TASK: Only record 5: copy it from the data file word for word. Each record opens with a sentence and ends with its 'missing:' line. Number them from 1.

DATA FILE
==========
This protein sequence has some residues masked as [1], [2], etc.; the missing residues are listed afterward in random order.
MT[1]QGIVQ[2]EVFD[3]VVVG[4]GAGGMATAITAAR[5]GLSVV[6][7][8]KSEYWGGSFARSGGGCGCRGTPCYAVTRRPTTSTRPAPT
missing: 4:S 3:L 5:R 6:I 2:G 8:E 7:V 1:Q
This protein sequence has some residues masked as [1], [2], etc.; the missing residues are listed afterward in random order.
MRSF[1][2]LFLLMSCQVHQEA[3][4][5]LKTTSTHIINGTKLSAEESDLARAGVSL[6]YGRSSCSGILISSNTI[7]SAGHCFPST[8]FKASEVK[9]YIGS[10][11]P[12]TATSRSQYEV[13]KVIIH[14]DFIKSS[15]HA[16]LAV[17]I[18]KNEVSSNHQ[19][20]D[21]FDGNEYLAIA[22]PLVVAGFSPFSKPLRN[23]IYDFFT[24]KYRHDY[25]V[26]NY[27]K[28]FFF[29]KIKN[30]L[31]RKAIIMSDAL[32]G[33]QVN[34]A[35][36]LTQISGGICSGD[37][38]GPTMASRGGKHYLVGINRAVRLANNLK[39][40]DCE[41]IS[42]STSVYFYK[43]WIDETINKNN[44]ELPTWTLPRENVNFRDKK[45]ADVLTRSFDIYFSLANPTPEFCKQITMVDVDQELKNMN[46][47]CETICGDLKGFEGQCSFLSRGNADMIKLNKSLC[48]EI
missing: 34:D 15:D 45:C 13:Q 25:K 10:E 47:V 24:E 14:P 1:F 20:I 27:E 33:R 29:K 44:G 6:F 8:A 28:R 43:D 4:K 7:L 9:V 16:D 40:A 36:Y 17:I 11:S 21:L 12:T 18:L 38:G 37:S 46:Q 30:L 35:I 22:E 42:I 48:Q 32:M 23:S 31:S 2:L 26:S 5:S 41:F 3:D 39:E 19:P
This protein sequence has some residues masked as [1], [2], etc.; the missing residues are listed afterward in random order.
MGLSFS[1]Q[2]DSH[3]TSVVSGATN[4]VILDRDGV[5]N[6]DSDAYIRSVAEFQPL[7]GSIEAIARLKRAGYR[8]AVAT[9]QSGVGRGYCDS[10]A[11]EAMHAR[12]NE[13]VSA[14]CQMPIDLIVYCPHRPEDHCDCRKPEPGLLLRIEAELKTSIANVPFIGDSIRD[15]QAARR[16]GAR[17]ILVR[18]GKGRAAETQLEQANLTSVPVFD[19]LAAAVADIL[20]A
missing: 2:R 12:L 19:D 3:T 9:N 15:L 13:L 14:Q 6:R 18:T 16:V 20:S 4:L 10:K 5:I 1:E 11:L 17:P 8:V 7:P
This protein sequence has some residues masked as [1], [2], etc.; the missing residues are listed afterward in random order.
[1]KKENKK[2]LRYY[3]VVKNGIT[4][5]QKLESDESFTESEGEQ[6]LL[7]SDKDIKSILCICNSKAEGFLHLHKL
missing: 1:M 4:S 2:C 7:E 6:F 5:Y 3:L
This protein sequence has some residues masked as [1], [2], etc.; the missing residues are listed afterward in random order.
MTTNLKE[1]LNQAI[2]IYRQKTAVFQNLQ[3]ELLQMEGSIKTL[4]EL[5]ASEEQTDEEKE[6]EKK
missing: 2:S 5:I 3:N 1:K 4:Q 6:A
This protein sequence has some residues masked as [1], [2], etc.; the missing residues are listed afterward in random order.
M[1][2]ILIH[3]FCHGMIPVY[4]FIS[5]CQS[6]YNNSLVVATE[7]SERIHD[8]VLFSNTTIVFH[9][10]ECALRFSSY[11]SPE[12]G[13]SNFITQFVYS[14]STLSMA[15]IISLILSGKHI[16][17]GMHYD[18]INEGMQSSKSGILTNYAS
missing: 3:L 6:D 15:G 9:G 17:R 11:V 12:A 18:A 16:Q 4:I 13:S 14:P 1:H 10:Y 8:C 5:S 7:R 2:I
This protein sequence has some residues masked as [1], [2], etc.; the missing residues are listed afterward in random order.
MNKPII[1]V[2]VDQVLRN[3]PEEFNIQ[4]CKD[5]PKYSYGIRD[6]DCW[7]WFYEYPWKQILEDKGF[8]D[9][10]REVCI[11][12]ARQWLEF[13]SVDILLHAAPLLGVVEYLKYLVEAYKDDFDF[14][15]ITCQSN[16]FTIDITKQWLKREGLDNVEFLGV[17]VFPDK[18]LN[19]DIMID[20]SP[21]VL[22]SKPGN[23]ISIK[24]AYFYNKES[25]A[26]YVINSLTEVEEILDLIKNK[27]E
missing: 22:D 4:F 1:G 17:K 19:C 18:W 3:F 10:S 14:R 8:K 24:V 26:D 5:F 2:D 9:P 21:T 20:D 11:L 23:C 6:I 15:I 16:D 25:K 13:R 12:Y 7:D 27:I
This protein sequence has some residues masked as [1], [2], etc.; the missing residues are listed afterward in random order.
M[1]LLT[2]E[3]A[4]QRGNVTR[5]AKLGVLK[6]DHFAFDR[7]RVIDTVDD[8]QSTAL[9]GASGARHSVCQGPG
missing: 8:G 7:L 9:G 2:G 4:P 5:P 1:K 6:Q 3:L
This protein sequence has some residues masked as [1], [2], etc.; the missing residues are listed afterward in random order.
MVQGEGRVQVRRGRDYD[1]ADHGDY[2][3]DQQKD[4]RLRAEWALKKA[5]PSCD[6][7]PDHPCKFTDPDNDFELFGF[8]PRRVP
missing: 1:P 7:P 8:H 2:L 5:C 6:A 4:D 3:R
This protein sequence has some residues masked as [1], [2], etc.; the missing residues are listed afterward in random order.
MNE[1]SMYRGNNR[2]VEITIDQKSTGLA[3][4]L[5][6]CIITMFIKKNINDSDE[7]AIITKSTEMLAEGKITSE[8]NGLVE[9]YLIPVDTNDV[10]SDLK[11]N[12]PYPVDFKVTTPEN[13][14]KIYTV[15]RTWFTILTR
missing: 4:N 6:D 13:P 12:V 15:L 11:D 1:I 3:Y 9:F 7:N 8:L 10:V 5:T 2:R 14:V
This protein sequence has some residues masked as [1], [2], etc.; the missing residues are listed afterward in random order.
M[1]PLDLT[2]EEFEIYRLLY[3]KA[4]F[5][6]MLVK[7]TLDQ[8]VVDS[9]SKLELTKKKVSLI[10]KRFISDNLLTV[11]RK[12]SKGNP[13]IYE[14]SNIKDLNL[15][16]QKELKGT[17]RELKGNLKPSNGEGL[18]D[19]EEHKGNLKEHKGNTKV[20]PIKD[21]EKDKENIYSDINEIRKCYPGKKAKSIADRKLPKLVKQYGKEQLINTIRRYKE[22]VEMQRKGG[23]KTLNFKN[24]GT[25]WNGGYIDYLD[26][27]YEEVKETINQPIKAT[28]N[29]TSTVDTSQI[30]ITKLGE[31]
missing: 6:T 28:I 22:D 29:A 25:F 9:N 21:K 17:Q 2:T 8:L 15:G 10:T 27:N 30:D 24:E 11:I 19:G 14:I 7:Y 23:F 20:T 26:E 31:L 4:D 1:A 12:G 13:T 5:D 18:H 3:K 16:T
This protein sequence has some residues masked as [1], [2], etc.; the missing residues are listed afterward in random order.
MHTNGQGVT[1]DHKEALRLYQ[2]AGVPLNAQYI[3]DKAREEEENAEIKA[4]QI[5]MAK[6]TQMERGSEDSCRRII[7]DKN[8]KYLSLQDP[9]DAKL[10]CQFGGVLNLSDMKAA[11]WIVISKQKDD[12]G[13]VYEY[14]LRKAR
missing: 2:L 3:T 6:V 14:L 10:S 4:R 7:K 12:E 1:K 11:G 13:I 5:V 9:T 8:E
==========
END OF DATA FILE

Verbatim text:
This protein sequence has some residues masked as [1], [2], etc.; the missing residues are listed afterward in random order.
MTTNLKE[1]LNQAI[2]IYRQKTAVFQNLQ[3]ELLQMEGSIKTL[4]EL[5]ASEEQTDEEKE[6]EKK
missing: 2:S 5:I 3:N 1:K 4:Q 6:A